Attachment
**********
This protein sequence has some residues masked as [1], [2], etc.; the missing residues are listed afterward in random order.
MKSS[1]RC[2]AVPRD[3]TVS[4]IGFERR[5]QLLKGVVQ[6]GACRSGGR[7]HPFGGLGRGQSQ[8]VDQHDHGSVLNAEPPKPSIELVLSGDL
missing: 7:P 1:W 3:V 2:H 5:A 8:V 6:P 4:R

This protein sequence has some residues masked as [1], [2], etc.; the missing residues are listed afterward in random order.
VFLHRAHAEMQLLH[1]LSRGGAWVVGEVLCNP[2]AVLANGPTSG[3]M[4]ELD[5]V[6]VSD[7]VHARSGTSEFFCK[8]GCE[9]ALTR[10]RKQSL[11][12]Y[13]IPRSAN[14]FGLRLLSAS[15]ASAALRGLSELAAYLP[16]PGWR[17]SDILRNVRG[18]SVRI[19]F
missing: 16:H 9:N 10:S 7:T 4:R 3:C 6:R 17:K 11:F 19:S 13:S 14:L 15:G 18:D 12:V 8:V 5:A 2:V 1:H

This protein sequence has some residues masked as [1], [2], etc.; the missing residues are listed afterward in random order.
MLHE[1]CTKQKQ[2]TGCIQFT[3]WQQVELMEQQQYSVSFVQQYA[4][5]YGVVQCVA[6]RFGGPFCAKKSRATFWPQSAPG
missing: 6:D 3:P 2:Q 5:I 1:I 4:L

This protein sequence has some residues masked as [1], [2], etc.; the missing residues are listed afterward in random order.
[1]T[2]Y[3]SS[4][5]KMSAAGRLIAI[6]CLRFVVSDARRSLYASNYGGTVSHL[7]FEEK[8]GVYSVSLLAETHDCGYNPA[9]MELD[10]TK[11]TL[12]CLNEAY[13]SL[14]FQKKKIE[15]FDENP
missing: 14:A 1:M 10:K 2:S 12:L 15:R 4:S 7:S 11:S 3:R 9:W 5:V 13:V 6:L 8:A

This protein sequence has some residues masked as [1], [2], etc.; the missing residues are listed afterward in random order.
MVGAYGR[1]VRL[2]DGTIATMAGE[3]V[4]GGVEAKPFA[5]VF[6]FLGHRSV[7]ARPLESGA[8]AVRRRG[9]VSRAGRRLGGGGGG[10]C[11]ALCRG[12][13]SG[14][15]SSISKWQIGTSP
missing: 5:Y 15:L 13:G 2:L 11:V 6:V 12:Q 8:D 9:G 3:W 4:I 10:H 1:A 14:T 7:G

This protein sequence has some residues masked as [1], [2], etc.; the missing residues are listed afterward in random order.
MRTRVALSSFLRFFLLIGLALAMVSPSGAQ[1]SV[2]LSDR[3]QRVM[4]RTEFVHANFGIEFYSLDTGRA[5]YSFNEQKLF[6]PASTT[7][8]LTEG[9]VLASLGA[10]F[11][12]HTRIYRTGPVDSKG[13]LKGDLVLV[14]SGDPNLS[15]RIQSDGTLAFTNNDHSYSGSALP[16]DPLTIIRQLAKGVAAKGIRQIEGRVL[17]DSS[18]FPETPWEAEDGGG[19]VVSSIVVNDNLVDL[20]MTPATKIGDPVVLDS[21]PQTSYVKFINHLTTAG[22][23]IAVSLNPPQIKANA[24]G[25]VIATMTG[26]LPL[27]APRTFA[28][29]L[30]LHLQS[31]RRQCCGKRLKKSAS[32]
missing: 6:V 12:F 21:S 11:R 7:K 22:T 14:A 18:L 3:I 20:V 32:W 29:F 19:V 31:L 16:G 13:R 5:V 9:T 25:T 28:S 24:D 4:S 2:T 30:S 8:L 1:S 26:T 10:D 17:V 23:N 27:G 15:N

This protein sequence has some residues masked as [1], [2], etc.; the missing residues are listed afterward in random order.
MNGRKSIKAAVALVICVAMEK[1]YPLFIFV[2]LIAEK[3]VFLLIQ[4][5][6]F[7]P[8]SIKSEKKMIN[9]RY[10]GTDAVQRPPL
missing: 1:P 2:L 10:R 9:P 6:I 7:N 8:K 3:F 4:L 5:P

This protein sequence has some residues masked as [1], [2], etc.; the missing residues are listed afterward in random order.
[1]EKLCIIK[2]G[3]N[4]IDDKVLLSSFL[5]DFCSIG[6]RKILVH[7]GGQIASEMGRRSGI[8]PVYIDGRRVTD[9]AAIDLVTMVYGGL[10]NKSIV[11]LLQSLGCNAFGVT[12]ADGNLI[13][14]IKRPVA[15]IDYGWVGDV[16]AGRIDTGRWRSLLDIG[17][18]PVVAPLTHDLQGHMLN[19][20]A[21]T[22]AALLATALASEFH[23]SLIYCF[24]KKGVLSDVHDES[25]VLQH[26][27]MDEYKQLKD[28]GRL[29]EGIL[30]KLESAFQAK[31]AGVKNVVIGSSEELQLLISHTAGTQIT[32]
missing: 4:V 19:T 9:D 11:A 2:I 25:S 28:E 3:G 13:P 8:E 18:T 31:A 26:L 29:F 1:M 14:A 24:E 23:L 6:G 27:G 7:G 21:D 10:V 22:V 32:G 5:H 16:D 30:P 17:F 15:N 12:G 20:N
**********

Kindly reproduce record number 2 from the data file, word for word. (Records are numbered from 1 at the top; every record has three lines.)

This protein sequence has some residues masked as [1], [2], etc.; the missing residues are listed afterward in random order.
VFLHRAHAEMQLLH[1]LSRGGAWVVGEVLCNP[2]AVLANGPTSG[3]M[4]ELD[5]V[6]VSD[7]VHARSGTSEFFCK[8]GCE[9]ALTR[10]RKQSL[11][12]Y[13]IPRSAN[14]FGLRLLSAS[15]ASAALRGLSELAAYLP[16]PGWR[17]SDILRNVRG[18]SVRI[19]F
missing: 16:H 9:N 10:S 7:T 4:R 3:C 6:R 17:K 11:F 19:S 13:S 14:L 15:G 18:D 12:V 8:V 5:A 2:V 1:H